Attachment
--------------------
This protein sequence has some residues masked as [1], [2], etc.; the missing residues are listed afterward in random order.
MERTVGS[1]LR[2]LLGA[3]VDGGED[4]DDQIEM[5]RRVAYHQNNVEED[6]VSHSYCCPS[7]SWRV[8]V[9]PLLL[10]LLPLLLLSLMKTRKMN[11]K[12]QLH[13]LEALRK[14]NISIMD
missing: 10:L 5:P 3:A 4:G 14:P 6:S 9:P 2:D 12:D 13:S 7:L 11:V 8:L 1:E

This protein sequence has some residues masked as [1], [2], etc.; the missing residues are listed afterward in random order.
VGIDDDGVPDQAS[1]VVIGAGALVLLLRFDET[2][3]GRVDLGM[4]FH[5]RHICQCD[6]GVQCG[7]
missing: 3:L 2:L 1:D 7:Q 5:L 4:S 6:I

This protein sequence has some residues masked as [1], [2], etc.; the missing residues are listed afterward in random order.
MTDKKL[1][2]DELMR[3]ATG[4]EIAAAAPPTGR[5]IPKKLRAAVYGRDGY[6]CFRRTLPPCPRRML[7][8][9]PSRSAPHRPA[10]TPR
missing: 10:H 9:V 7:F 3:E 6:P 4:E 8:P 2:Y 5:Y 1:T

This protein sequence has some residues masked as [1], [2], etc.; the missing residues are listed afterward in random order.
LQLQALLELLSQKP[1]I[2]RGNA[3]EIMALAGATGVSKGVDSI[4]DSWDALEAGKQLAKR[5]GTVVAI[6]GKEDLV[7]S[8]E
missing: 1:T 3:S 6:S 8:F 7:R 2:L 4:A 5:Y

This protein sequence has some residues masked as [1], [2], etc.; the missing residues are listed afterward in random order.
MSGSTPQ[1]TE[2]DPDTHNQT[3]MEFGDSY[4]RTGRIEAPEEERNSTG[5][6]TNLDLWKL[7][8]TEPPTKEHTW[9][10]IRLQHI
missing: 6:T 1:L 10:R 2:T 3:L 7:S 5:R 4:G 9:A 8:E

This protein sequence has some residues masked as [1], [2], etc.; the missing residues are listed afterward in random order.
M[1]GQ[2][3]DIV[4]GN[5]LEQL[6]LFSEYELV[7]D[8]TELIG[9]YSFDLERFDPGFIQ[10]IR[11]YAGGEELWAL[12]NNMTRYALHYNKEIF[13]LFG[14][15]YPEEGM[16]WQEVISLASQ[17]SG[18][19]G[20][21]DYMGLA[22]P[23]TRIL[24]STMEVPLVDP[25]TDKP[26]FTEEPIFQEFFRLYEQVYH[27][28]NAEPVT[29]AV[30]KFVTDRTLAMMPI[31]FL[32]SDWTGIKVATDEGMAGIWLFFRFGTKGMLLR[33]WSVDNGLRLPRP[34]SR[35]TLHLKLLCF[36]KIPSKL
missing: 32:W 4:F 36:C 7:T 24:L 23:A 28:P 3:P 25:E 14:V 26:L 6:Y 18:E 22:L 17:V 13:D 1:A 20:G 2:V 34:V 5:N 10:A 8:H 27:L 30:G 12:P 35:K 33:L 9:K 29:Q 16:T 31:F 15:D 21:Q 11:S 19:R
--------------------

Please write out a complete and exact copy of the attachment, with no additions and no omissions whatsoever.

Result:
This protein sequence has some residues masked as [1], [2], etc.; the missing residues are listed afterward in random order.
MERTVGS[1]LR[2]LLGA[3]VDGGED[4]DDQIEM[5]RRVAYHQNNVEED[6]VSHSYCCPS[7]SWRV[8]V[9]PLLL[10]LLPLLLLSLMKTRKMN[11]K[12]QLH[13]LEALRK[14]NISIMD
missing: 10:L 5:P 3:A 4:G 14:P 6:S 9:P 2:D 12:D 13:S 7:L 11:V 8:L 1:E

This protein sequence has some residues masked as [1], [2], etc.; the missing residues are listed afterward in random order.
VGIDDDGVPDQAS[1]VVIGAGALVLLLRFDET[2][3]GRVDLGM[4]FH[5]RHICQCD[6]GVQCG[7]
missing: 3:L 2:L 1:D 7:Q 5:L 4:S 6:I

This protein sequence has some residues masked as [1], [2], etc.; the missing residues are listed afterward in random order.
MTDKKL[1][2]DELMR[3]ATG[4]EIAAAAPPTGR[5]IPKKLRAAVYGRDGY[6]CFRRTLPPCPRRML[7][8][9]PSRSAPHRPA[10]TPR
missing: 10:H 9:V 7:F 3:E 6:P 4:E 8:P 2:Y 5:Y 1:T

This protein sequence has some residues masked as [1], [2], etc.; the missing residues are listed afterward in random order.
LQLQALLELLSQKP[1]I[2]RGNA[3]EIMALAGATGVSKGVDSI[4]DSWDALEAGKQLAKR[5]GTVVAI[6]GKEDLV[7]S[8]E
missing: 1:T 3:S 6:S 8:F 7:R 2:L 4:A 5:Y

This protein sequence has some residues masked as [1], [2], etc.; the missing residues are listed afterward in random order.
MSGSTPQ[1]TE[2]DPDTHNQT[3]MEFGDSY[4]RTGRIEAPEEERNSTG[5][6]TNLDLWKL[7][8]TEPPTKEHTW[9][10]IRLQHI
missing: 6:T 1:L 10:R 2:T 3:L 7:S 5:R 4:G 9:A 8:E

This protein sequence has some residues masked as [1], [2], etc.; the missing residues are listed afterward in random order.
M[1]GQ[2][3]DIV[4]GN[5]LEQL[6]LFSEYELV[7]D[8]TELIG[9]YSFDLERFDPGFIQ[10]IR[11]YAGGEELWAL[12]NNMTRYALHYNKEIF[13]LFG[14][15]YPEEGM[16]WQEVISLASQ[17]SG[18][19]G[20][21]DYMGLA[22]P[23]TRIL[24]STMEVPLVDP[25]TDKP[26]FTEEPIFQEFFRLYEQVYH[27][28]NAEPVT[29]AV[30]KFVTDRTLAMMPI[31]FL[32]SDWTGIKVATDEGMAGIWLFFRFGTKGMLLR[33]WSVDNGLRLPRP[34]SR[35]TLHLKLLCF[36]KIPSKL
missing: 32:W 4:F 36:C 7:T 24:L 23:A 28:P 3:P 25:E 14:V 26:L 6:Y 18:E 22:L 17:V 13:D 1:A 20:G 2:V 34:V 5:N 10:A 8:H 27:L 30:G 12:P 35:K 33:L 9:K 29:Q 16:T 31:F 15:D 21:Q 11:S 19:R